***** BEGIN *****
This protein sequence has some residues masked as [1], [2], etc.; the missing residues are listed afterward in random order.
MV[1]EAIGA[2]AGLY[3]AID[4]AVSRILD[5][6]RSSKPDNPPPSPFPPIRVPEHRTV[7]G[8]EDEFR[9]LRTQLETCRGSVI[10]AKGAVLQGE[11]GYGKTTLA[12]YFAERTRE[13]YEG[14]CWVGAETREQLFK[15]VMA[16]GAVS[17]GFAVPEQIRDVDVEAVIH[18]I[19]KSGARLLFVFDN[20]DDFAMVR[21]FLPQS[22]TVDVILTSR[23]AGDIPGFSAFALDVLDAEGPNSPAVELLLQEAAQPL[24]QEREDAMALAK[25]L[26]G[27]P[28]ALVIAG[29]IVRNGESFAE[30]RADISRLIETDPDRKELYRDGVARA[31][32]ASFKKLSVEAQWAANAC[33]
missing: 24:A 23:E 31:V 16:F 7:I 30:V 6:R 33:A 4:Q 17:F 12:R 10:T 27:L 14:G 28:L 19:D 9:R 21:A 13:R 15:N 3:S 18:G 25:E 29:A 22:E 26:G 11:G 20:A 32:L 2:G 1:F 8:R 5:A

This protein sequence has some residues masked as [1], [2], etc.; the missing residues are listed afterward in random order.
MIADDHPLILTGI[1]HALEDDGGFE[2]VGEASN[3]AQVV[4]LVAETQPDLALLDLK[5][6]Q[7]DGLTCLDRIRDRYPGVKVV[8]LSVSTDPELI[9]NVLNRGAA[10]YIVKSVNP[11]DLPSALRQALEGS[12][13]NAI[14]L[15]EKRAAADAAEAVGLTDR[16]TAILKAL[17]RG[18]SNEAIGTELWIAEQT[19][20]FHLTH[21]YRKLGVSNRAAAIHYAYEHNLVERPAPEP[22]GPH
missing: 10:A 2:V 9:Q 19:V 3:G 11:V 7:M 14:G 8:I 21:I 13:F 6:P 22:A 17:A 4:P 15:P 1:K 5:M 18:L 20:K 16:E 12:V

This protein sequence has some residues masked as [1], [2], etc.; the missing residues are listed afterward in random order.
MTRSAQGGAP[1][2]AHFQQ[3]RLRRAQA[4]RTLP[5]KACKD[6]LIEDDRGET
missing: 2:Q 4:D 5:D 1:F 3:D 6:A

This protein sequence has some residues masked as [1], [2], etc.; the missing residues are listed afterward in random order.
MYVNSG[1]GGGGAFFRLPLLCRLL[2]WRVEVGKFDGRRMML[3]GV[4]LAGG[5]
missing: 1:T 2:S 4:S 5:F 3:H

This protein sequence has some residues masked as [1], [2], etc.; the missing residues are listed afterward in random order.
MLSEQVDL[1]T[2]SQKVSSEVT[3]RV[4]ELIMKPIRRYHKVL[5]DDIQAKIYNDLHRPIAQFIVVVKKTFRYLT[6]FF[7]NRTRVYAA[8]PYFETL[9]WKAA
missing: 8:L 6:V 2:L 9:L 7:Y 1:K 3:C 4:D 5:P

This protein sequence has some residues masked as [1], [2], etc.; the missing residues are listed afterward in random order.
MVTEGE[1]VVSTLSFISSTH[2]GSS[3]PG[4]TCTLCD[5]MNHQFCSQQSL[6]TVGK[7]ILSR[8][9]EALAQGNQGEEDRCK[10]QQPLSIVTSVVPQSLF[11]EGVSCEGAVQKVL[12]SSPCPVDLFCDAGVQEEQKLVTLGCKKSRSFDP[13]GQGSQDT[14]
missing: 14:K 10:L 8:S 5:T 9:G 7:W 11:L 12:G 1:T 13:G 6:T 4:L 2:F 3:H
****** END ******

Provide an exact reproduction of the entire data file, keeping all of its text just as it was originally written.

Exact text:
This protein sequence has some residues masked as [1], [2], etc.; the missing residues are listed afterward in random order.
MV[1]EAIGA[2]AGLY[3]AID[4]AVSRILD[5][6]RSSKPDNPPPSPFPPIRVPEHRTV[7]G[8]EDEFR[9]LRTQLETCRGSVI[10]AKGAVLQGE[11]GYGKTTLA[12]YFAERTRE[13]YEG[14]CWVGAETREQLFK[15]VMA[16]GAVS[17]GFAVPEQIRDVDVEAVIH[18]I[19]KSGARLLFVFDN[20]DDFAMVR[21]FLPQS[22]TVDVILTSR[23]AGDIPGFSAFALDVLDAEGPNSPAVELLLQEAAQPL[24]QEREDAMALAK[25]L[26]G[27]P[28]ALVIAG[29]IVRNGESFAE[30]RADISRLIETDPDRKELYRDGVARA[31][32]ASFKKLSVEAQWAANAC[33]
missing: 24:A 23:E 31:V 16:F 7:I 30:V 6:R 33:A 4:Q 17:F 12:R 10:T 27:L 14:G 28:L 19:D 9:R 21:A 13:R 15:N 3:S 18:G 25:E 29:A 22:E 26:G 11:G 20:A 32:L 2:G 1:F 8:R 5:A

This protein sequence has some residues masked as [1], [2], etc.; the missing residues are listed afterward in random order.
MIADDHPLILTGI[1]HALEDDGGFE[2]VGEASN[3]AQVV[4]LVAETQPDLALLDLK[5][6]Q[7]DGLTCLDRIRDRYPGVKVV[8]LSVSTDPELI[9]NVLNRGAA[10]YIVKSVNP[11]DLPSALRQALEGS[12][13]NAI[14]L[15]EKRAAADAAEAVGLTDR[16]TAILKAL[17]RG[18]SNEAIGTELWIAEQT[19][20]FHLTH[21]YRKLGVSNRAAAIHYAYEHNLVERPAPEP[22]GPH
missing: 10:A 2:V 9:Q 19:V 3:G 11:V 7:M 14:G 8:I 21:I 13:F 6:P 22:A 17:A 4:P 15:P 1:K 5:M 18:L 20:K 16:E 12:V

This protein sequence has some residues masked as [1], [2], etc.; the missing residues are listed afterward in random order.
MTRSAQGGAP[1][2]AHFQQ[3]RLRRAQA[4]RTLP[5]KACKD[6]LIEDDRGET
missing: 2:Q 4:D 5:D 1:F 3:D 6:A

This protein sequence has some residues masked as [1], [2], etc.; the missing residues are listed afterward in random order.
MYVNSG[1]GGGGAFFRLPLLCRLL[2]WRVEVGKFDGRRMML[3]GV[4]LAGG[5]
missing: 1:T 2:S 4:S 5:F 3:H

This protein sequence has some residues masked as [1], [2], etc.; the missing residues are listed afterward in random order.
MLSEQVDL[1]T[2]SQKVSSEVT[3]RV[4]ELIMKPIRRYHKVL[5]DDIQAKIYNDLHRPIAQFIVVVKKTFRYLT[6]FF[7]NRTRVYAA[8]PYFETL[9]WKAA
missing: 8:L 6:V 2:L 9:L 7:Y 1:K 3:C 4:D 5:P

This protein sequence has some residues masked as [1], [2], etc.; the missing residues are listed afterward in random order.
MVTEGE[1]VVSTLSFISSTH[2]GSS[3]PG[4]TCTLCD[5]MNHQFCSQQSL[6]TVGK[7]ILSR[8][9]EALAQGNQGEEDRCK[10]QQPLSIVTSVVPQSLF[11]EGVSCEGAVQKVL[12]SSPCPVDLFCDAGVQEEQKLVTLGCKKSRSFDP[13]GQGSQDT[14]
missing: 14:K 10:L 8:S 5:T 9:G 7:W 11:L 12:G 1:T 13:G 6:T 4:L 2:F 3:H